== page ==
The extent to which, if any, VLJs will impact the airlines and the U.S. air traffic control system is as the root of the airline industry's call for user fees, especially on non-scheduled flights. But Crandall -- who once famously told Time magazine, referring to the scheduled airlines, "This industry is always in the grip of its dumbest competitors" -- is now wearing another hat. "The impact of companies like Pogo on the airlines is irrelevant. Even if we succeed five times as well as we hope to succeed, we won't move enough passengers for the airlines to notice," Crandall told investors on the conference call, according to Air Transport World. Crandall's legacy in the airline industry includes creating the first frequent-flyer program, pioneering computerized reservation systems and yield management, and giving good quotes.

First Falcon 7X Ready For Completion

Dassault Falcon’s Little Rock Completion Center last week welcomed its first Falcon 7X (s/n 05) for completion, the company said this week, accompanied by a Falcon 2000EX EASy. Dassault's latest tri-jet offering -- the company expects to obtain FAA and EASA certification in early 2007 -- is billed as "the world’s first purpose built fly by wire business jet." Earlier in 2006, Dassault said it expected this event in late November, so the company's program would seem to be running a few weeks behind. Still, some 1,800 of the facility's employees were on hand to greet the two jets, which were flown from Dassault's Bordeaux-Merignac, France, assembly plant. NetJets Europe has signed up for 24 Falcon 7X aircraft -- worth U.S. $1.1 billion -- with deliveries scheduled to begin in 2008 and running through 2014. At least 100 other copies of the 7X airframe are on order with Dassault.

So far, the 69,000-lb.-MGTOW 7X has been through hot- and cold-weather trials, as well as low-altitude, high-speed test flights. Its Pratt & Whitney Canada PW307 turbofan engines have accumulated more than 7,200 hours of testing. Dassault said in October that some 40 Falcon 7X airframes were in some stage of production, with s/n 014 in final assembly. The folks in Little Rock can expect to see a few more in the near future.

 
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Landmark Aviation STC's Pro Line 21 IDS Aboard Falcon 50s

Landmark Aviation last week announced its FAA Supplemental Type Certificate (STC) approval for installing Rockwell Collins' Pro Line 21 Integrated Display System (IDS) aboard Dassault Falcon 50 aircraft. The Pro Line 21 IDS upgrade for the Falcon 50 can be configured with three or four 8-inch-by-10-inch active matrix liquid crystal displays and includes Rockwell Collins' Integrated Flight Information System (IFIS). The IFIS installation enables electronic charts, graphical weather and map overlays. The upgrade engineered by Landmark allows operators to retain existing avionics -- including the autopilot, flight director computers, flight management system (FMS), communication, navigation and distance measuring equipment, transponders, and attitude/heading gyros -- while benefiting from glass-panel displays. Options such as Attitude Heading Reference System (AHRS) and Traffic Alert and Collision Avoidance System (TCAS) can be easily added.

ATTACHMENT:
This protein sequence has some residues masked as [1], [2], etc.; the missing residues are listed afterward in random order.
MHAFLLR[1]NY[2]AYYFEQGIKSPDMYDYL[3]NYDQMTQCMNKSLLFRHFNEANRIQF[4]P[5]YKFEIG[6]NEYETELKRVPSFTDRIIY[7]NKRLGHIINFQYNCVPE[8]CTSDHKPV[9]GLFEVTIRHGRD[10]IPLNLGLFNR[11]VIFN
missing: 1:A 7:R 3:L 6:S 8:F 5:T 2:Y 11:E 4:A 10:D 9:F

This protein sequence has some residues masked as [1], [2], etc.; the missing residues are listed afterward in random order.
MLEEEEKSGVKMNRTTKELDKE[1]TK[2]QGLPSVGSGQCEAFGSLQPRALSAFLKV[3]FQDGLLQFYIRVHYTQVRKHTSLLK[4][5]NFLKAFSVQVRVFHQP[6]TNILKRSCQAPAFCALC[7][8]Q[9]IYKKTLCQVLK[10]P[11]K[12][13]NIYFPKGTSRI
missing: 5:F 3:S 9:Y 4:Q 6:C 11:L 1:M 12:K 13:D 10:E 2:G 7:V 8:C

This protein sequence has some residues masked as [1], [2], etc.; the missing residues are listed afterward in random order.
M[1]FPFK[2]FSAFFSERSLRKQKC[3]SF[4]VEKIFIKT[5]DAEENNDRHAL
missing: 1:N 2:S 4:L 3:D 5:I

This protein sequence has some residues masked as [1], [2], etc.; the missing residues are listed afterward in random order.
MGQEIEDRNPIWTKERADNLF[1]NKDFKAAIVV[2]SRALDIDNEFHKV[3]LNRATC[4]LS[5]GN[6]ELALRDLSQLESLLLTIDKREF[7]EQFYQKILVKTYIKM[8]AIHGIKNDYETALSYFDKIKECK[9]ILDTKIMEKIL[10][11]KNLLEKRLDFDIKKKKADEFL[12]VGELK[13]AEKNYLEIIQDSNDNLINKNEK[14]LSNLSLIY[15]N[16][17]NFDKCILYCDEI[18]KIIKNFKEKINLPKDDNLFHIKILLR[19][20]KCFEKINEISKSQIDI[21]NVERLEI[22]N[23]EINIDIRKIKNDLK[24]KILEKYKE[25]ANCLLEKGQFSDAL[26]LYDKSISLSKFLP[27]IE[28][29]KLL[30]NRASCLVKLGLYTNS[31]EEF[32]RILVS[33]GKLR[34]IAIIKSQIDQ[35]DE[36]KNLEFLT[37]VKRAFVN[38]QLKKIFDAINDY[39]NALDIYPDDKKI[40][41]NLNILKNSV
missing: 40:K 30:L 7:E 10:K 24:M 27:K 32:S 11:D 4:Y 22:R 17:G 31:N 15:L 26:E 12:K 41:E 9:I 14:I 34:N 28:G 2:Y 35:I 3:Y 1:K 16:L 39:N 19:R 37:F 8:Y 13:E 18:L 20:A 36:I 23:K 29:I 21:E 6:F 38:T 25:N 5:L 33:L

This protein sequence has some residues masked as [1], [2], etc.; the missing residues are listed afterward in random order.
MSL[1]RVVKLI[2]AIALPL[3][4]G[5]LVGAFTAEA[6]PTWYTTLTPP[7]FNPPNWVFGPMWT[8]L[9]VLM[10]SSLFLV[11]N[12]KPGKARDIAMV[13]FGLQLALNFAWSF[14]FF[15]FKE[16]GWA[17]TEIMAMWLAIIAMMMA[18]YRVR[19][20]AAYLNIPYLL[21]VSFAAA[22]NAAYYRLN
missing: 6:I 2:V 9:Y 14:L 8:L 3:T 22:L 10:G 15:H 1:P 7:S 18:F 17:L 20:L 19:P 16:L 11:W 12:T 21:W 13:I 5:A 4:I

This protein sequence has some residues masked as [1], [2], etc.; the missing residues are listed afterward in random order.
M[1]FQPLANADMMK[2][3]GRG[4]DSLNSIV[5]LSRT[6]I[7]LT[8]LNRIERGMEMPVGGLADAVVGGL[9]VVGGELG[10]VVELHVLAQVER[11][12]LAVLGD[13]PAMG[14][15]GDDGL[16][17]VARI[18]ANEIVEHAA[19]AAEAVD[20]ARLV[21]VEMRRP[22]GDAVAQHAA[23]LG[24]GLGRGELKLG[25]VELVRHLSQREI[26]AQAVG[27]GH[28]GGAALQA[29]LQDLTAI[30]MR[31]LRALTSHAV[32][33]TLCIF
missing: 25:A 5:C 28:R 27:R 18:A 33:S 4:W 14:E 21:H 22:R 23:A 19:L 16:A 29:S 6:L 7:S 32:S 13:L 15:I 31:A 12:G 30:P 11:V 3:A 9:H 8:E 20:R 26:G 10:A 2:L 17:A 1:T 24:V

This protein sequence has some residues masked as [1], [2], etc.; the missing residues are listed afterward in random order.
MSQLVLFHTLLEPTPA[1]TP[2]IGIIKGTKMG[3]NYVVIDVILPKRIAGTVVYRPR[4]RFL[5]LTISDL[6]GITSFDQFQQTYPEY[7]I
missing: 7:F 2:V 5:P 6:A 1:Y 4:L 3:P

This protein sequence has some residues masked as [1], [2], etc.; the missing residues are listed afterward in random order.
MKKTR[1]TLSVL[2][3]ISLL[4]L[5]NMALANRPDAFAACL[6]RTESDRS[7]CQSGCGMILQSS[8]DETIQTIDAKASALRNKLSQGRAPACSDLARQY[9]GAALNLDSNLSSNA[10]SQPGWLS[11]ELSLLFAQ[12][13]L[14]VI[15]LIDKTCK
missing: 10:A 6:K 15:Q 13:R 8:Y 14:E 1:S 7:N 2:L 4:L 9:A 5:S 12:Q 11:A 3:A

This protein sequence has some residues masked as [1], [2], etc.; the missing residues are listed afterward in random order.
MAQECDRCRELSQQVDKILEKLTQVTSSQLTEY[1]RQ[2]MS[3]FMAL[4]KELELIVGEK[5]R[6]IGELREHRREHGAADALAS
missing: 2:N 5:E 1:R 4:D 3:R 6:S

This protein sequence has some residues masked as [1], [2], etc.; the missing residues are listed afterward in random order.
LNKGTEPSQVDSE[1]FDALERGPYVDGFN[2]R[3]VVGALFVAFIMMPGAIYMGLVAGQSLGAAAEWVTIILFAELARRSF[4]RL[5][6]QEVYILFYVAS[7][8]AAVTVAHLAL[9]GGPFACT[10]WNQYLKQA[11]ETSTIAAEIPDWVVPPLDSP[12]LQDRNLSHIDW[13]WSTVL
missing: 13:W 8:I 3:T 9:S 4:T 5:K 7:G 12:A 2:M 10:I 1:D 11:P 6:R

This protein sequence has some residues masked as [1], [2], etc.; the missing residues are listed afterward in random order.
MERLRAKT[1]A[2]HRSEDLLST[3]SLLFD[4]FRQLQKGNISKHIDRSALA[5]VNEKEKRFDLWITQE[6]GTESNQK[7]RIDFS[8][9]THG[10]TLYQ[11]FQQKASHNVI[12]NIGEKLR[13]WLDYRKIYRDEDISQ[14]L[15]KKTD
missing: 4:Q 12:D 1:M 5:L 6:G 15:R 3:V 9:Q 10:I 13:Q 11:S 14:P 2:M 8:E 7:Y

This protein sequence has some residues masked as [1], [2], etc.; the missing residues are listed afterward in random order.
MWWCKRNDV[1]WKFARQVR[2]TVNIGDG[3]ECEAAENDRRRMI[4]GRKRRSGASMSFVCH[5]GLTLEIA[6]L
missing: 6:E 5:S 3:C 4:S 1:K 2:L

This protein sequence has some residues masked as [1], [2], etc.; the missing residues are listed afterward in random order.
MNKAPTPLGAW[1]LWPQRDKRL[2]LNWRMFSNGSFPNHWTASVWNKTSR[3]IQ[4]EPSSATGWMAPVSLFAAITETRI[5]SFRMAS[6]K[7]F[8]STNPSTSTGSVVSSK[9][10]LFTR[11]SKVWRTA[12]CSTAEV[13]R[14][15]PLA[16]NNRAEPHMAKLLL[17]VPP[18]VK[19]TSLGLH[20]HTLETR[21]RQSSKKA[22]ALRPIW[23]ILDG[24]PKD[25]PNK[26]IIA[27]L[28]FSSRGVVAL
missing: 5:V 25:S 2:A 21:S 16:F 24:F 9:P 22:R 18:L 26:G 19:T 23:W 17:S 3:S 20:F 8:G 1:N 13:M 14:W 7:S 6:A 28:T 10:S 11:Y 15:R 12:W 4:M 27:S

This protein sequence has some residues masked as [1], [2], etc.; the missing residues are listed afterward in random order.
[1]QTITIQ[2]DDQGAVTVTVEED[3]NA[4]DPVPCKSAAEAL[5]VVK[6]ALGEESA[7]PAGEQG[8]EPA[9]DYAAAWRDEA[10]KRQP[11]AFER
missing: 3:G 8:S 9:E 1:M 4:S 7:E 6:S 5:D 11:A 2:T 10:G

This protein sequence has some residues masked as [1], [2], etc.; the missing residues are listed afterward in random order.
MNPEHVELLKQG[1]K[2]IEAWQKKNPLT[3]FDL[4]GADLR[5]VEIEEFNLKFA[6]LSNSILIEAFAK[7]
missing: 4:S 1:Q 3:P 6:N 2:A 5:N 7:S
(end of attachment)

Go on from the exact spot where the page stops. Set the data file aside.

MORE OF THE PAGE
“The Pro Line 21 IDS provides pilots with greater situational awareness, which enhances safety,” said Gary Bosemer, avionics and airframe sales manager for Landmark Aviation. “The system is designed to be a long-term solution and is positioned for growth into future capabilities such as (CNS/ATM) Communication, Navigation, Surveillance and Air Traffic Management." In addition to IDS upgrades, Landmark Aviation also offers the Rockwell Collins Pro Line 21 retrofit solution, a major retrofit that includes a new autopilot and integrated FMS for the Dassault Falcon 50. Landmark said its FAA certification work was completed by its FAA Designated Alteration Station (DAS). Work will be performed at Landmark Aviation’s Springfield, Ill., maintenance, repair and overhaul center, a full-service aircraft center.

Adam Expands Engineering Programs